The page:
Managing After-Hours Communications of Hourly Employees
Employers are in a quandary today as the U.S. Department of Labor’s overtime regulatory changes are being litigated and Congress continues to discuss what may work better to achieve similar results. However, independent of what occurs with the Courts or Congress, there is something that every employer can do to manage their risk regarding smartphone usage by non-exempt or overtime-eligible (hourly) employees.
Let’s be honest for a moment. Are you one of the vast majority of working adults who checked your work email or text messages while you were at home over the last week? Do you think you are alone in that Pavlovian activity? Truth, I did it just last night. According to a recent Deloitte study 77% of people surveyed checked their email within an hour of going to bed. But wait, there is more – because upon waking up in the morning the same study found that 86% of respondents checked their email within an hour of getting up. That is just email. But of course today our email inboxes are being deluged and many are moving more towards instant messages for more time sensitive issues, which as you can imagine is also being checked with regularity both when it’s time to sleep as well as when it’s time to rise.
I believe that these statistics are not a major surprise to you, since the most utilized technology today is the smartphone and it is often within reach, even when we sleep. Interestingly the smartphone of today has not been around that long and yet is having a significant impact in our daily lives as the Deloitte study confirms what we already know – most of us are addicted to our phones. This recent phenomena is likely to only increase as the Internet of Things becomes ubiquitous in our society. However from an employer’s standpoint this social reality raises a serious concern and issue that should be considered before your organization is forced to face the question – Do you have a policy on the use of email and/or text messages for after-hours communication?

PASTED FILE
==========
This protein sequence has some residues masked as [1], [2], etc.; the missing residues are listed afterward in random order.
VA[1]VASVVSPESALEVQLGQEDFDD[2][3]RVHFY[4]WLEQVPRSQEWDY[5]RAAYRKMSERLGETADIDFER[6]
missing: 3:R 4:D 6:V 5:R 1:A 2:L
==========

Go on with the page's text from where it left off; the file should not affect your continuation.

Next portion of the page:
The answer may result in a costly proposition, depending on who is asking and when it is asked. From the lens of considering non-exempt or overtime-eligible (hourly) employees the answer may result in significant liability on the part of an employer who has not previously considered and created a formal policy to cover this growing societal issue.
Here is a quick example of the expanding problem. You have an hourly employee named David who is making $17.50 per hour and works a standard 40 hour work week for Acme Corporation. David is very driven and trying to constantly be responsive to others. In the absence of any delineated policy David checks and responds to both work emails and text messages while at home that average about an hour a day or 5 hours a week. David does this each week he works, which equates to 50 weeks a year. 5 hours of time responding to work emails and text messages after-hours over a 50 week period at the end of the year would equal 250 additional compensable hours of work for which the employer would be required to pay him (at his overtime rate). David’s overtime rate of $26.25 times 250 more hours, means that he would be entitled to another $6,562.50 in compensation. This example is for just one person in the Acme Corporation. What if it were for 50 people? Or over 100?
By: Louis R. Lessig, Esquire
Partner at Brown & Connery, LLP